H.R. 4599 – Reducing Unused Medications Act

This legislation, introduced in the House by Rep. Katherine Clark (D-MA) and in the Senate by Senator Elizabeth Warren (D-MA) would allow prescriptions for opioid medications to be partially filled by pharmacists at the request of patients or doctors. This legislation was passed by the House in May. Read more here.

Legislation Considered by House

In May, 2016, the House of Representatives voted on several pieces of legislation that seek to address the nation’s growing opiate crisis. I supported each of these bills, including one to create a Pain Management Best Practices Inter-Agency Task Force to review, modify and update medical best practices for pain management and prescribing pain medication. The task force would include federal government officials, state medical boards, various health care groups and actual patients. I also supported legislation which would create two new grant programs at the Department of Justice, one specifically to assist veterans, and another for state, local and tribal governments.

While these bills were a positive step forward, we also need new resources that can support meaningful change, help people get treatment whether incarcerated or on the street, and stop the rising death toll from overdoses. I am supportive of President Obama’s proposal for $1.1 billion in new funding to address the epidemic and have been urging my colleagues to seriously consider the President’s proposal.

Food and Drug Administration (FDA) decision on OxyContin for Children

I am extremely concerned with the Food and Drug Administration’sdecision to issue new labeling guidelines for the use of the powerful opioid prescription painkiller OxyContin by children as young as 11. While I understand that FDA’s goal was to give doctors better guidelines on how to use OxyContin safely in pediatric patients, I believe that the flawed methodology used to arrive at this decision, as well as FDA’s actual guidance, may actually encourage the expanded use of opioids among a population who are at an even greater risk of addiction.

Based on these concerns, in December 2015, I sent a letter to the FDA requesting that it reconsider the decision and instead allow an Advisory Committee to gather public input and expert testimony before making an official recommendation.  Fourteen other members of Congress, both Republicans and Democrats, signed onto my letter. 

Read a copy of this letter here.

Based on the response my office received from the FDA, I sent a follow-up letter asking for greater transparency from the FDA on how manufacturers collect and disclose data regarding OxyContin prescriptions to children.

Read a copy of this letter here.

Staying Engaged In Our Community

Middlesex Opioid Task Force

In July 2015, the Middlesex Opioid Task Force held its inaugural meeting and has strived to combat the increase in drug overdoses in Middlesex County. In these meetings, regional partners including law enforcement, public health officials, social & human services, and local elected officials share information and best practices on how they are handling the opioid crisis and discuss how they can work together. My office has been a regular attendee of these task force meetings in order to stay up-to-date on local efforts and be a strategic federal partner.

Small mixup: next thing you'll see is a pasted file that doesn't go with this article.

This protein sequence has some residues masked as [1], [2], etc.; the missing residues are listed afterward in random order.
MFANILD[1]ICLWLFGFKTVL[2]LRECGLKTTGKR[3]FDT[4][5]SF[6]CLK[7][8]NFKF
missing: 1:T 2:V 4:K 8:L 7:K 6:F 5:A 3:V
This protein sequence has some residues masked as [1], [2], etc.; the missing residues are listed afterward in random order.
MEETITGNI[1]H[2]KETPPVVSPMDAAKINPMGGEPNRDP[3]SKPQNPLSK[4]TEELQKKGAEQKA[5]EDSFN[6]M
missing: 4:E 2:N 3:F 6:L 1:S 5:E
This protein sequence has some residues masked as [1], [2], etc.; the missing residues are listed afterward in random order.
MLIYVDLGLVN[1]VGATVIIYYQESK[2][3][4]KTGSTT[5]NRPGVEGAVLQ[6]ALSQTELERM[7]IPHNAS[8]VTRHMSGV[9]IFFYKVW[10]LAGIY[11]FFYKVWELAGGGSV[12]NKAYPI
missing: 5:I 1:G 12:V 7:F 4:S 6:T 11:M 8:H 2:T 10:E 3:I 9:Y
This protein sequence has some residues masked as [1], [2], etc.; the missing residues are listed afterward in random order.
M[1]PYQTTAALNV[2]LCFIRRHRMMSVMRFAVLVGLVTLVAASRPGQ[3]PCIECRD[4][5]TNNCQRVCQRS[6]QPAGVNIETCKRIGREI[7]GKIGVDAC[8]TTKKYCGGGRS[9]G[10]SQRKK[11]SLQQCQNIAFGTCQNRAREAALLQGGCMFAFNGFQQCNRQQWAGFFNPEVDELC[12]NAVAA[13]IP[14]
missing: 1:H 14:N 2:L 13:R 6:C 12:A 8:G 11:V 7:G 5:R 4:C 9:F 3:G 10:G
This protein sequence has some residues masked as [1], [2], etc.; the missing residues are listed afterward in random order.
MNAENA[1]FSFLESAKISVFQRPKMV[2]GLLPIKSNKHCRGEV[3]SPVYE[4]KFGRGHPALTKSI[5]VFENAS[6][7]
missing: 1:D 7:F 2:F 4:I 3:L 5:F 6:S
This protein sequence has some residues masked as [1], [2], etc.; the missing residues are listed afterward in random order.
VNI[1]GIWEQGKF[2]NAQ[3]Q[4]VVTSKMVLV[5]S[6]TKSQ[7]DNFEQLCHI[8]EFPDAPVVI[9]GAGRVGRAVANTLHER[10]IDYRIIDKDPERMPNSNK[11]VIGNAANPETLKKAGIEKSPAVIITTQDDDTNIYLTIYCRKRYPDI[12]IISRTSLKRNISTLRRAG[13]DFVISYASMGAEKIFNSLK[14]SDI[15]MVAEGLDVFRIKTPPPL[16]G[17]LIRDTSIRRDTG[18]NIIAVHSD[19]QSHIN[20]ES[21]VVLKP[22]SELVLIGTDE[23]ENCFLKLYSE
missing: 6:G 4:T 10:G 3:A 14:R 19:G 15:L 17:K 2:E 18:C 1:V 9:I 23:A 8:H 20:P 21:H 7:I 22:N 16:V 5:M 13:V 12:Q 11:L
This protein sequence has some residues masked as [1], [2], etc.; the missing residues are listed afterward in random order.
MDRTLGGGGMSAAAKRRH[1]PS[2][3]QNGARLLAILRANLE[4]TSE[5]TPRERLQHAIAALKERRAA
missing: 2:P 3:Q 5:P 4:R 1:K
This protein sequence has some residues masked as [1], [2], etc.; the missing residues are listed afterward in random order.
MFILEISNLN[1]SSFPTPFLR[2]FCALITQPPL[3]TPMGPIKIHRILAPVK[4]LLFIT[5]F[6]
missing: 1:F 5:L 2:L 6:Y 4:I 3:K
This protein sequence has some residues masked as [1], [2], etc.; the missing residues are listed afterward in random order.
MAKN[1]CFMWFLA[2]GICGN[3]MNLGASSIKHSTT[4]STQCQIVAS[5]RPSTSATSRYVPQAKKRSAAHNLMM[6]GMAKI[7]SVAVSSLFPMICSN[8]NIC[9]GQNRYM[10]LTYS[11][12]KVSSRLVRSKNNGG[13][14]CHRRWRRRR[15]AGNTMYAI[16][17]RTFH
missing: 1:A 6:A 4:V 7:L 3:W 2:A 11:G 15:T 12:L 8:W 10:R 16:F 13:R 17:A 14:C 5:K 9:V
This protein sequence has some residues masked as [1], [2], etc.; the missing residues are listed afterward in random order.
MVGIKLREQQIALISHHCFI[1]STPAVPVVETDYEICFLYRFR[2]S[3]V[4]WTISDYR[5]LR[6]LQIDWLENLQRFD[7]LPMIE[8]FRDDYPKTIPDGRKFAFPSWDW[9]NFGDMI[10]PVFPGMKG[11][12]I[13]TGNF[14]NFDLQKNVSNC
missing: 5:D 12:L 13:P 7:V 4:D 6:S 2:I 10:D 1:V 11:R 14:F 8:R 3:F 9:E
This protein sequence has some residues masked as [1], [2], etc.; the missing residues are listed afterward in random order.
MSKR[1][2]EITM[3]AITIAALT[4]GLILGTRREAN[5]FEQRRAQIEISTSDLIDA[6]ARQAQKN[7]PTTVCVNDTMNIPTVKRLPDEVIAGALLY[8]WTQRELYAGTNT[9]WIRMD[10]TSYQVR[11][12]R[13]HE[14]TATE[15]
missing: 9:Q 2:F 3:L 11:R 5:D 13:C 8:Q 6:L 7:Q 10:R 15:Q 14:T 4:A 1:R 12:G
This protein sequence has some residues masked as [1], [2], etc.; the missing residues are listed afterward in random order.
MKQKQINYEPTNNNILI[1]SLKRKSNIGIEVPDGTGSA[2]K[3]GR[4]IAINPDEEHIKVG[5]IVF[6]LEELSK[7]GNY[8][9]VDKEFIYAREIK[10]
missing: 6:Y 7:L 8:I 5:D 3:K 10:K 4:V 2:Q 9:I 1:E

Lowell House

In November 2015, I visited the Lowell House, a local treatment center in Lowell.. Here, I had the opportunity to speak with residents there of all ages, ranging from age 18 to age 73, and learn more about their experiences as well as how our work could better support them. The Lowell House has a 70% success rate for residents in remaining sober after entering treatment. Learn more about my visit here.

I also recently received a Lifetime Achievement Award from the Lowell House in recognition of my efforts to address the opioid crisis.Read more here.

More information about the Lowell House can be found here:http://lowellhouseinc.org/

Bringing Third District Input Directly to the White House

- 2016 National Drug Control Strategy                                                                                                            

Each year, the President’s Office of National Drug Control Policy (ONDCP) releases the National Drug Control Strategy to set a course for efforts to reduce illicit drug use and its consequences.  In order to ensure the experiences of those working to combat this epidemic in our region were considered in this national strategy, I sent a letter to the Director of the ONDCP urging the federal government to use information and recommendations from stakeholders in Massachusetts as they develop a national approach to combating the opioid crisis.